I have thrown myself in the deep end and decided to develop a museum exhibit about Nova Scotia mining disaster songs. I really know nothing about exhibit development, but I want to make my research useful and relevant to a broad audience, not just my academic peers. Given that there are something like 7 or 8 mining and industrial museums in Nova Scotia, it seemed natural to plan an exhibit about mining disaster songs. And since many of these mining and industrial museums have limited spacial and financial resources, I thought I could help by providing a small exhibit for free.
There’s lots to say about what I’ve learned so far, but in this blog, I want to focus on licensing music. I freely admit that I am no expert on the subject and I would be very keen to learn from others’ experiences and insights — so please feel free to comment!
Is it just me, or is licensing music just a crazily challenging process, particularly when it comes to educational activities?
I don’t expect to have any difficulty getting permission to use the music of singer songwriters with whom I have already established a connection. I will simply ask them. But what about songs for which I have the lyrics and perhaps the name of the composer but otherwise no information? This is particularly the case for lyrics published in song collections. Often I don’t even know if the songwriter is dead or alive. In other cases, I don’t even have the name of a songwriter — just the name of a singer. In these cases, after having done my best to identify and locate the songwriters, I guess I’ll include a disclaimer and invite anyone who has a concern with the inclusion of particular materials to let me know.
Commercial music is another story altogether. In some cases, the artists are no longer alive (but since a work remains copyrighted until 50 years after the artist’s death, their songs are still copyrighted), so I can’t directly ask permission to use their songs. And I wouldn’t even begin to be able to track who the current copyright holders are in such cases. Other artists are alive, but are unable or unwilling to answer inquiries. I’m also afraid that they’ll ask for inordinate sums of money to include their music in my exhibit.
The obvious solution is to look to a licensing organization, such as SOCAN (the Society of Composers, Authors and Music Publishers of Canada). But when I looked at the dizzying array of tariffs, I saw nothing about museums or exhibits at all. There is a category for “exhibitions and fairs,” but it refers to exhibitions of the “Canadian National Exhibition” variety, not museum exhibits. The tariffs are pretty much designed for either one-time or limited-time events (dances, fashion shows, concerts, etc.) or the on-going use of music in commercial businesses (radio stations, online streaming music sites, businesses using music for customers on hold, etc.). If an exhibit were treated as an “event,” I would have to pay literally thousands of dollars — even at the cheapest rate — to license my exhibit just for a few weeks each summer.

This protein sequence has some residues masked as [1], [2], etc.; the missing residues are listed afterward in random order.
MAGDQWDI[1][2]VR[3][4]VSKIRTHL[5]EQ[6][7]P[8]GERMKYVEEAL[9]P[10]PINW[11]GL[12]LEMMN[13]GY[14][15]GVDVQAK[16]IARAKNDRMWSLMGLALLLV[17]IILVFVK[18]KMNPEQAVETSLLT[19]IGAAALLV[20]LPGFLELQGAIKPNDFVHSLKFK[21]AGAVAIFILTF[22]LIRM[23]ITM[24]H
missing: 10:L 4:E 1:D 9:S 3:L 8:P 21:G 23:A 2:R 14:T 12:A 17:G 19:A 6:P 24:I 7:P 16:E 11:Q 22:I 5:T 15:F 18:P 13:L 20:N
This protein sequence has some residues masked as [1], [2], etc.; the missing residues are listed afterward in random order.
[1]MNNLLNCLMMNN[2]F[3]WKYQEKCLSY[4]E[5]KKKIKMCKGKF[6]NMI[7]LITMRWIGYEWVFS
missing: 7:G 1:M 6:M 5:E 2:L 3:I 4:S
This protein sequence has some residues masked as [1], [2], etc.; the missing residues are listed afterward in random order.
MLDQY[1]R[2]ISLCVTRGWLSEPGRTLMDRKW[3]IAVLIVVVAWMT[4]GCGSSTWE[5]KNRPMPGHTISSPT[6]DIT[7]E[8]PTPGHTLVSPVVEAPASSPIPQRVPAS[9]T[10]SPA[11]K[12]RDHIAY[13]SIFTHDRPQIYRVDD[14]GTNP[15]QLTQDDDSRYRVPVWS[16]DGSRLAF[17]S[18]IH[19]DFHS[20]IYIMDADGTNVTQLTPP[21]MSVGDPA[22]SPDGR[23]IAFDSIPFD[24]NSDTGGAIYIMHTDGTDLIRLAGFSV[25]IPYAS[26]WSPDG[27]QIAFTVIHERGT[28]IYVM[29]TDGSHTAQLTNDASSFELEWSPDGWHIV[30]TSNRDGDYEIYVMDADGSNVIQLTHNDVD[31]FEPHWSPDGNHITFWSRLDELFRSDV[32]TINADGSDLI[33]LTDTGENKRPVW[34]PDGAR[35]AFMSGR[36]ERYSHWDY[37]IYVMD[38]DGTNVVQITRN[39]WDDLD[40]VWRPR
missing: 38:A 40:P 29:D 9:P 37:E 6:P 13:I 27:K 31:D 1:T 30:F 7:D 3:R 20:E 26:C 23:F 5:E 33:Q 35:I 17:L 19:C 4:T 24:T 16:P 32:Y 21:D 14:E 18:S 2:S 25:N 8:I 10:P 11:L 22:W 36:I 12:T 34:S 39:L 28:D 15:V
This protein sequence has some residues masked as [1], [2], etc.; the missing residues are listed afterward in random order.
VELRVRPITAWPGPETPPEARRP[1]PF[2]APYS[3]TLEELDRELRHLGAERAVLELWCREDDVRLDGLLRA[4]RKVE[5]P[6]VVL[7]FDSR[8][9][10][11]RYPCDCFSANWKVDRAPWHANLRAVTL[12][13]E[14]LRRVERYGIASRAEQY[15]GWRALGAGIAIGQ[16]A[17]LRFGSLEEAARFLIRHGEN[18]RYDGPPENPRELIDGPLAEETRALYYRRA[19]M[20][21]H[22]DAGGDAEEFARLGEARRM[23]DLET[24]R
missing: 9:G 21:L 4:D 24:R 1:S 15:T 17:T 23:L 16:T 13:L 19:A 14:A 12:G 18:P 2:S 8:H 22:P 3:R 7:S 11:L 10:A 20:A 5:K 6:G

There is a SOCAN tariff category for “Recreational Facilities Operated by a Municipality, School, college, University, Agricultural Society, or Similar Community Organizations” which seems to fit. However, not all the museums that will host my exhibit have a SOCAN account (which is required), and they vary in their revenue streams and musical activities (which affects the tariff charged). In the end, in consultation with SOCAN, we decided that the best thing is for ME to become the licensee, rather than each individual museum, allowing me to apply for the “Recreational Facilities” tariff.
OK, I’m covered — right? I’ll get direct permission to use some songs, include a disclaimer about other songs, and get a SOCAN license to cover the commercial songs. Imagine my surprise and frustration when I discovered that there’s apparently another licensing organization to contend with, Re:Sound! Re:Sound collects license fees for performing artists and record companies (the people who make sound recordings) whereas SOCAN collects license fees for composers (songwriters) and music publishers. So I have some more homework to do, figuring out if I have to pay for a Re:Sound tariff and determining if I have the money in my budget to pay them.
As a musician myself, I agree that musicians and songwriters and record companies should all get their due when their music is used by others. But this all feels a bit much for an educational museum exhibit that will be featured in small, not-for-profit museums. The questions are so numerous and the process so difficult that I worry that the system as it exists — and it clearly exists with businesses in mind, not educational institutions — will dissuade others from creating music-related exhibits or similar educational projects involving music. It would be a shame if the public could not easily share in, learn from, and enjoy music-related research through public outreach projects such as museum exhibits.